“To some extent, it’s a healthy bodega,” says Kyle Hotchkiss Carone, showing off his latest venture, Clover Grocery. The petite luxury market and pantry store is the sister to Café Clover, which Carone opened some two-plus years ago on the corner of Downing Street and Sixth Avenue, with a desire to provide restaurant-quality, good-tasting health food in a chic environment.
And while the Grocery, which opens today, is very much an expansion of the Café ethos, that’s not to say it hasn’t presented a learning curve for Carone.
“There is no idiot’s guide to how to open a grocery store,” he says.
His approach to the Grocery was to arrange the store how he would want to shop it: homewares, beauty products and the like are near the front; the back is the café, where blended coffees, matcha, smoothies and juices are prepared, as well as all the produce, and toward the checkout are pantry items, magazines like The Gentlewoman and Holiday, and single-stem flowers from Petal by Pedal.
“I always talk about the way that people grocery shop in New York — people just don’t have big enough kitchens and pantries to really go grocery shopping, so you really just go shopping for the next three days,” Carone says. “And that is why bodegas work — we want to be that, but healthy. You can come here and buy your protein, your sides, the stuff you need for your salad, you can buy pre-made, you can buy your snacks, your La Croix, and then you can also come and buy those specialty items.”
The concept sprouted from the demand for the seed crackers served in place of bread at Café Clover; enough guests asked if they were available to purchase, which got Carone thinking. When the space, which is located in the same building as Café Clover, became available, it was too good to pass up.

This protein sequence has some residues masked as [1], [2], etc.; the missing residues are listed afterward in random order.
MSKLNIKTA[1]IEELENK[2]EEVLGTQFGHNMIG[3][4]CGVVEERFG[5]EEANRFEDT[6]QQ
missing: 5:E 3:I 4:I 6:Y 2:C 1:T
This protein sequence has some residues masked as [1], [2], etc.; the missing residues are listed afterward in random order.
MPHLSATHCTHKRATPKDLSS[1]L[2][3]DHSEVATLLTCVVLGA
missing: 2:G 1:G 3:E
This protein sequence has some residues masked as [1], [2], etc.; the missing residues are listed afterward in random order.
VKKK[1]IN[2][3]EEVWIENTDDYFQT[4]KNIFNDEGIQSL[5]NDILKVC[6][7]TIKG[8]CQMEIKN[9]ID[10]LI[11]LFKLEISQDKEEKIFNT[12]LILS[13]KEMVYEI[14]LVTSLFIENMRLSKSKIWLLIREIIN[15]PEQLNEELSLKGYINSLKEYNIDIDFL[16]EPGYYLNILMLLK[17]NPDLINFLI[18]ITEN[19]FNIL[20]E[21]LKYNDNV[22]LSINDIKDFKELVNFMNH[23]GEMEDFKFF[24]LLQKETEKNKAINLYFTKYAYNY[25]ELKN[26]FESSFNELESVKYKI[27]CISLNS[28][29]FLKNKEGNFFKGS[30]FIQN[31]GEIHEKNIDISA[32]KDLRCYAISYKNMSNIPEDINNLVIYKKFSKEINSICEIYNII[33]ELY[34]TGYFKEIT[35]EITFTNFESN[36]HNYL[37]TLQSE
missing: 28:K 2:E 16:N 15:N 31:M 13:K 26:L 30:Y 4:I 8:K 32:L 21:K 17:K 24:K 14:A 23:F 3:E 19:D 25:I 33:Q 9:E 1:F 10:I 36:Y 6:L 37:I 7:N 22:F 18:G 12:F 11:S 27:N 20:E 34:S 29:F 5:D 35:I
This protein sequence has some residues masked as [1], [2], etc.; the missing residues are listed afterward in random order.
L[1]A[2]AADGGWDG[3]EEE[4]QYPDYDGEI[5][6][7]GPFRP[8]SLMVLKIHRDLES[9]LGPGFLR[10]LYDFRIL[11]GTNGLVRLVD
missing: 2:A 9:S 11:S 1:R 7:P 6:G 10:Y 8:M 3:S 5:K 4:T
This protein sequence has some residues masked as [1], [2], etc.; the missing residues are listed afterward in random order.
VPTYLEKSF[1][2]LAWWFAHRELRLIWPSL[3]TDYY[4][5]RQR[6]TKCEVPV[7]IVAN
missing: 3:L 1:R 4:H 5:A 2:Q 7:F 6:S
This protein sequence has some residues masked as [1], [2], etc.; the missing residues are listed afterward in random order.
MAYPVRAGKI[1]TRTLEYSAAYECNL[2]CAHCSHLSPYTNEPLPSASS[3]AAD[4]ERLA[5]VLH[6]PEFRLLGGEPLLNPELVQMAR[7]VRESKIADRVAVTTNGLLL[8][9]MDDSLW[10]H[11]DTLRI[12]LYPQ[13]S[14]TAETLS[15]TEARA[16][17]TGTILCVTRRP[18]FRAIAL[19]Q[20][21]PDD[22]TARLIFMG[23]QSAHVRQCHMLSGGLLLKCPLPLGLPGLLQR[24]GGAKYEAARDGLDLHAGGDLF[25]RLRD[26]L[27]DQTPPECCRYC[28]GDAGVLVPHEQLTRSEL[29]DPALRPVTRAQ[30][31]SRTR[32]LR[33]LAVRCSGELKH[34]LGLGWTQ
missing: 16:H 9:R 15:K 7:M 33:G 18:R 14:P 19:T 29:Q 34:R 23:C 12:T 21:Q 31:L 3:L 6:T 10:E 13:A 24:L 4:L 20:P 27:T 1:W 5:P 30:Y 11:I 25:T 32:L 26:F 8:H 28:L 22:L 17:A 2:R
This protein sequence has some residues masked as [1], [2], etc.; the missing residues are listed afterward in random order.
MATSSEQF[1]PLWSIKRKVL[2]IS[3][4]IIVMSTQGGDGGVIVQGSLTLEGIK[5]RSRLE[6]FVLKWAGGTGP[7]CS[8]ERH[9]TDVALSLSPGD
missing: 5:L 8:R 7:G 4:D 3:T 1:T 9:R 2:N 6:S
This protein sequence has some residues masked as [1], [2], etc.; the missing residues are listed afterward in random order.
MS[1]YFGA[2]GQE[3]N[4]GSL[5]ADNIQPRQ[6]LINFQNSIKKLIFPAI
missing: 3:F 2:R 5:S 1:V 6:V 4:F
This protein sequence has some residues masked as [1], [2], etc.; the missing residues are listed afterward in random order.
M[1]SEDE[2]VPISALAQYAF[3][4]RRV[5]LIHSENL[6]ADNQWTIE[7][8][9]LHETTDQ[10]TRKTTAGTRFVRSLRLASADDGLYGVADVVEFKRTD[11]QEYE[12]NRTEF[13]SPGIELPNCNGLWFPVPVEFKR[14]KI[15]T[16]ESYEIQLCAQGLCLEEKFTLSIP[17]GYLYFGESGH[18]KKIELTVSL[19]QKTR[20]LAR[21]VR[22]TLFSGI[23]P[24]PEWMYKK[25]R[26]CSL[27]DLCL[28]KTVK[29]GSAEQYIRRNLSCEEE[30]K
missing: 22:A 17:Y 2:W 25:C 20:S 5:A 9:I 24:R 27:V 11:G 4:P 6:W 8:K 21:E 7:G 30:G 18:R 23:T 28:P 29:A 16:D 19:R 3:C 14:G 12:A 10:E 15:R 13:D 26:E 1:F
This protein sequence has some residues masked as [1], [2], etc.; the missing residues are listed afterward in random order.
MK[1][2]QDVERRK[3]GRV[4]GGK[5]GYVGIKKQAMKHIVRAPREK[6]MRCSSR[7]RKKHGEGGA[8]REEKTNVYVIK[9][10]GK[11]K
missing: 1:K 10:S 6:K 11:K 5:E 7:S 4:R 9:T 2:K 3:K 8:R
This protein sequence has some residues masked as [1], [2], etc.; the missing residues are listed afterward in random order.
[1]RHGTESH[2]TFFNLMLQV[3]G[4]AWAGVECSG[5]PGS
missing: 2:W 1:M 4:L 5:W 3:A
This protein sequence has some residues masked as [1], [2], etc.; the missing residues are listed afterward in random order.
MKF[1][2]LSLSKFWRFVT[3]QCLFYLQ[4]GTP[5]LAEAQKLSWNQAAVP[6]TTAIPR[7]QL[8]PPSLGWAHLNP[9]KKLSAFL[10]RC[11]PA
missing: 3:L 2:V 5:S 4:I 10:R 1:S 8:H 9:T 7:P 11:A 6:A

“The Café Clover kitchen is on the lower level, so it is all the same building — we connect through a back stairwell,” Carone says. “Everything gets made [in Café Clover] and then we just cart it over. So many of the places that have other specialty [items] make all their stuff in a big commercial kitchen in New Jersey or Queens, [N.Y.], and then they bring it in every morning, and then by the end of the day it’s kind of old, and it’s also made in a commercial kitchen.”
The Grocery currently stocks items like Alison Lou brooches; La Ligne market totes, which are for sale and also used in place of shopping baskets; beauty items from Vintner’s Daughter and Bamford beauty, and wellness lines like Sun Potion and Moon Juice.
“The things that we’re selling are so special that they make a better gift than a candle or a traditional thing to bring,” Carone says. “A great housewarming gift could be an amazing honey or amazing salt thing and you’re good.”
The central long table expands to seat 20, giving the Clover team the opportunity to host private dinners, something they’ve never had the space for at the Café.
In addition to all the salts and honeys and the like, the core business of the Grocery is the fresh food itself. “It’s a little bit like Blue Apron but more local and a little bit more finished,” Carone says, picking up cartons of asparagus and cauliflower rice. “The carrots are already roasted, and then you can grab your steak, you can grab your lettuce and put your salad together however you decide.”
Just like your local bodega, right?
“You go to Citarella’s and there might be six frozen pizzas and I don’t know which one is actually good for you — one could be full of fat and soy cheese but it looks pretty so you think that it’s healthy,” Carone explains. “So we’re trying to have one or two things per category that are just the best in the category. Best honey, best maple syrup, best mayonnaise, best meat. There’s a commitment that everything you eat is good for you — we’ve done the homework, basically.”